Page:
Obama lies at the SOTU – actually he does so constantly. Paul Krugman will write a column tomorrow that completely contradicts the one he wrote last week and still claim that both prove he is right.
Postmodernism is a pillar of progressivism. It is because it allows all progressives to create their own reality.
They do it so continuously, I don’t think they are even cognizant that they are lying. They have convinced themselves of their moral and intellectual superiority and of their infallibility. They express disbelief and exhibit a fit of pique when anyone has the temerity to challenge them, often reacting like a petulant child (as in “I won both of them”).
It is actually a disease of immaturity – postmodernism is a characteristic of a two year-old child, not a functioning adult.
Let’s take his comments about the minimum wage as an example.
The President and his party make the populist claim that minimum wage is both and economic and a moral issue. In the SOTU, President Obama challenged the GOP to “give America a raise” because…well, I’ll use his words:
“And to everyone in this Congress who still refuses to raise the minimum wage, I say this: If you truly believe you could work full-time and support a family on less than $15,000 a year, go try it. If not, vote to give millions of the hardest-working people in America a raise.”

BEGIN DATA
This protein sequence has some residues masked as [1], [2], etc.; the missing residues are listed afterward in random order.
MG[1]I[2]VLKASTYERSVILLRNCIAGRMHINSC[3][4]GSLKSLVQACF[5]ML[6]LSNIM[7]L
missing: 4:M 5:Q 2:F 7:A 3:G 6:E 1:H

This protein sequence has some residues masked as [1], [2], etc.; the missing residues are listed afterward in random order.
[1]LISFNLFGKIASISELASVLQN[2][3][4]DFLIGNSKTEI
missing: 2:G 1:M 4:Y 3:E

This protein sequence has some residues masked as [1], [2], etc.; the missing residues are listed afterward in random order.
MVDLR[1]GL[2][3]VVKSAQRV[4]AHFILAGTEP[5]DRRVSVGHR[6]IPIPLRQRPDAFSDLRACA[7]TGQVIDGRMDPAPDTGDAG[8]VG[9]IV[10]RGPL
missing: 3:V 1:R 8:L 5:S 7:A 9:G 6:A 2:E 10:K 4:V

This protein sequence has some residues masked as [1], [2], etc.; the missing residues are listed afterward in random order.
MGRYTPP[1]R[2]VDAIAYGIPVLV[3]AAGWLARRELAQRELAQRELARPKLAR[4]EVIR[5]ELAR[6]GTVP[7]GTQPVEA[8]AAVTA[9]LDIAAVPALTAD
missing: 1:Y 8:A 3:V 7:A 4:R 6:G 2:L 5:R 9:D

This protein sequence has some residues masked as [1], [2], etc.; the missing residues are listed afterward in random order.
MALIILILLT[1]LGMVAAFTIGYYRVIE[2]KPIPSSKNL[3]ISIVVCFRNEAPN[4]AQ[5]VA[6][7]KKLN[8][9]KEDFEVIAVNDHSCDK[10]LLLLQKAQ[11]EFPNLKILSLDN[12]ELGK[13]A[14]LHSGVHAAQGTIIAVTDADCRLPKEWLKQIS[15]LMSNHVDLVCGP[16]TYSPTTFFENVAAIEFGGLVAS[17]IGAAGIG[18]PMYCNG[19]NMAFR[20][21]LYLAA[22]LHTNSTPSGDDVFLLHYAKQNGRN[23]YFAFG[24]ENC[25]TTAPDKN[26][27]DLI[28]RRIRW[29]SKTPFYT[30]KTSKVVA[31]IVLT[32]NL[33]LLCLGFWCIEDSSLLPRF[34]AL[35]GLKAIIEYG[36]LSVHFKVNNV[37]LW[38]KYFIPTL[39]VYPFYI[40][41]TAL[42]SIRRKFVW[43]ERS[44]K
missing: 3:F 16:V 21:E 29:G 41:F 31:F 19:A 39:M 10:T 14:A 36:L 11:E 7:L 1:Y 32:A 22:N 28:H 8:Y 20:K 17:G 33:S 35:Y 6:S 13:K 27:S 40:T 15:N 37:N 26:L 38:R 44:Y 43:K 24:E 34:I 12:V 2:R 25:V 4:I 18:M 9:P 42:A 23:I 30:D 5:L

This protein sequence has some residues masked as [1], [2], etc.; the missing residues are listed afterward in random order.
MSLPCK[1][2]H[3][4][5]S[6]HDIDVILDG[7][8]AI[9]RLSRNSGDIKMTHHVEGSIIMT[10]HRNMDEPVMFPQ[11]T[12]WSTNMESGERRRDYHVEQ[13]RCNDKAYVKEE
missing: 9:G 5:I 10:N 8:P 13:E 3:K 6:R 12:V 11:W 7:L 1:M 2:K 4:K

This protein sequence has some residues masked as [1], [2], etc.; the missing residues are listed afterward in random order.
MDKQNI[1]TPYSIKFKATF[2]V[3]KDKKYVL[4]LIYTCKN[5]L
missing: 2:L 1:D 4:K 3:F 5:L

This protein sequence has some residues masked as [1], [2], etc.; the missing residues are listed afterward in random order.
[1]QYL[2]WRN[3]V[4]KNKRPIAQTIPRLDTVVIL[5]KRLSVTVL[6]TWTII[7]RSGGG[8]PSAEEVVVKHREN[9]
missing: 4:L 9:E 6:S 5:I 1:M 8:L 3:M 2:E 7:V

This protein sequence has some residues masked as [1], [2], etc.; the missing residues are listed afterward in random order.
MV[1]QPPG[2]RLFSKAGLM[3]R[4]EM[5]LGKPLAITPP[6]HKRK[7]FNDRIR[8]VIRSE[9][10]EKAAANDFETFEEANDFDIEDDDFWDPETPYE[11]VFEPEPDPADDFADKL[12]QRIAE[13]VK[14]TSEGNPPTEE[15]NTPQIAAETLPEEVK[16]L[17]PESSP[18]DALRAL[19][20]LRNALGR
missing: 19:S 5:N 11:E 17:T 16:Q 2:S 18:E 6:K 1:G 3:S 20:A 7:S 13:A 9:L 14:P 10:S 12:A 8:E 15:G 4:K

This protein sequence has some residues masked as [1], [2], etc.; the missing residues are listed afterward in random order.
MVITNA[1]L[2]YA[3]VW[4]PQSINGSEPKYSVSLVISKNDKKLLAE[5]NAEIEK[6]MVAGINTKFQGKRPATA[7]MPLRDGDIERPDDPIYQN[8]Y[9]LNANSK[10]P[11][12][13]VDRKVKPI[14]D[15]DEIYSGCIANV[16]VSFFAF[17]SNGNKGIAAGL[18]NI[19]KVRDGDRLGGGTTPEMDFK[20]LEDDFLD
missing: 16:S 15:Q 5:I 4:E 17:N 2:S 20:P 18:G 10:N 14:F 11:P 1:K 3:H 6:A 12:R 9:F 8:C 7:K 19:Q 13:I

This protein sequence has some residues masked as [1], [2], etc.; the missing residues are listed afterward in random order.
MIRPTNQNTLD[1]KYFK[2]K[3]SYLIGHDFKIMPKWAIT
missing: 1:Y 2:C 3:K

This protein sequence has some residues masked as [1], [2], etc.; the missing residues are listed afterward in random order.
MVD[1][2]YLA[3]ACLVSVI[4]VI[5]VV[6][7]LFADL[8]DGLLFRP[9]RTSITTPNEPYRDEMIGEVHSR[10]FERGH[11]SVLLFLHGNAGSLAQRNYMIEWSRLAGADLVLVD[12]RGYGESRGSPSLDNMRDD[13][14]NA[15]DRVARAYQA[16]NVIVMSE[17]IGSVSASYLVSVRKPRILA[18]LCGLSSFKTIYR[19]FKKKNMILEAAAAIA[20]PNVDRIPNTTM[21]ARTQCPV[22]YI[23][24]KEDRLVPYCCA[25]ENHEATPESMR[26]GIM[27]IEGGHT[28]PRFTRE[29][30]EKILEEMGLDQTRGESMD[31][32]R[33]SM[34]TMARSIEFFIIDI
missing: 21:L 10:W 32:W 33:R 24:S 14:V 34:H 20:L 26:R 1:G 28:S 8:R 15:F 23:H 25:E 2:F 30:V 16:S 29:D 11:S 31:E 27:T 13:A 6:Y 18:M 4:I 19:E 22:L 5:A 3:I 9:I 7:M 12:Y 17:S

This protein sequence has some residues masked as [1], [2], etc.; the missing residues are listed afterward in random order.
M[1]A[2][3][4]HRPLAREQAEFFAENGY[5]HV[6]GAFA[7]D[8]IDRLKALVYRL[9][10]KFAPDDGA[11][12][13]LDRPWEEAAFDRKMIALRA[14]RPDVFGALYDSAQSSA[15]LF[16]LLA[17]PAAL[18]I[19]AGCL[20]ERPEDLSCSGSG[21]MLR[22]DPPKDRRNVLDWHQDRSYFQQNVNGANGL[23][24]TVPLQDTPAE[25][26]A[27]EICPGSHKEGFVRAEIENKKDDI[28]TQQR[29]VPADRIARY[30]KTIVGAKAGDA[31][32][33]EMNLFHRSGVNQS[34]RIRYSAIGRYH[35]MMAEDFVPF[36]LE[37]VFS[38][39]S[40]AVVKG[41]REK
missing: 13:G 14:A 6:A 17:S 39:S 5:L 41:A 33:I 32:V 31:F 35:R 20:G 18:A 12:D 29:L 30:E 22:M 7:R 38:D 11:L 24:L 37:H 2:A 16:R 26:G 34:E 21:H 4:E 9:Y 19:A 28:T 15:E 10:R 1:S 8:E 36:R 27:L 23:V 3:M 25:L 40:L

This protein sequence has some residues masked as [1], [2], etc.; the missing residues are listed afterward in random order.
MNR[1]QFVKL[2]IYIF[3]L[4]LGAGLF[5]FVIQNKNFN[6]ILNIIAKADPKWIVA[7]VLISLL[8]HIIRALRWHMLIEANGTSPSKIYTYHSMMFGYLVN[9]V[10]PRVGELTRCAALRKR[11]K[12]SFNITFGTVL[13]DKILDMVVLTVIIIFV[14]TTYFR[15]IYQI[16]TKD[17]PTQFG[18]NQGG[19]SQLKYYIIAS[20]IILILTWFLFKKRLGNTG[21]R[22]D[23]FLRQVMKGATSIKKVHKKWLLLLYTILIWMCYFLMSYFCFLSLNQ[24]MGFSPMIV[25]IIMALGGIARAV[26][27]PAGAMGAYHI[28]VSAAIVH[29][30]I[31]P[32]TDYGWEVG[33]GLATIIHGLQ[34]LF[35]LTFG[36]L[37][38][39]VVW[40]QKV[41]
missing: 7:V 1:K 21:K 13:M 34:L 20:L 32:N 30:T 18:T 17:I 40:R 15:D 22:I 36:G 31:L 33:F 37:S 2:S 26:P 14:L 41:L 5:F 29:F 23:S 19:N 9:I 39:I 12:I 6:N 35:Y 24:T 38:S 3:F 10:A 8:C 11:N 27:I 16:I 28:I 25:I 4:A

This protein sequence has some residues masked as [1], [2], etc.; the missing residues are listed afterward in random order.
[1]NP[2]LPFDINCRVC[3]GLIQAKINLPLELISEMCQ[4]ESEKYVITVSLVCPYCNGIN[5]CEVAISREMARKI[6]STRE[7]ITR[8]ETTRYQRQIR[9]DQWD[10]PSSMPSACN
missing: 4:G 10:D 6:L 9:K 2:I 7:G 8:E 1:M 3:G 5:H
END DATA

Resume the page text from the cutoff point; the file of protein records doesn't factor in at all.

But is this a real problem? Are people trying to raise families on $15,000 a year?
I did something that everyone should do when this President opens his prevaricating cakehole. I went looking for facts. I went to the Bureau of Labor Statistics and here’s what I found:
- Using the most current data set (2013), there were an average of 155.4 million people in the workforce.
- Of that 155.4 million, 3.301 million (2.12%)were paid the minimum wage or less (this number includes jobs like waitstaff who also get tips – but their set hourly wage is less than minimum).
- Of that 3.301 million, 1.638 million (49.6%) were over 25, 1.663 million (50.4%) were under and of the under 25 group, 797,000 (24.1%) were in the 16-19 year-old group.
- So I would have to assume – because the direct statistics aren’t available – that the majority of those who are “raising a family” are in the “over 25” group that makes up 1.05% of the 155.4 million person workforce. If one assumes a marriage rate of 55%, then the number with a “family” drops to 0.58%.
How is this a national issue?
I couldn’t find data on the educational level of the people in this group, so I can’t make an assessment of how many are actually qualified for a better job. I suspect that a large percentage aren’t – but that is an opinion, not fact.
But here is a fact:
The greatest problem with federal legislation and programs are not the legislation and programs themselves, the greatest problems are the politicians who lie about them.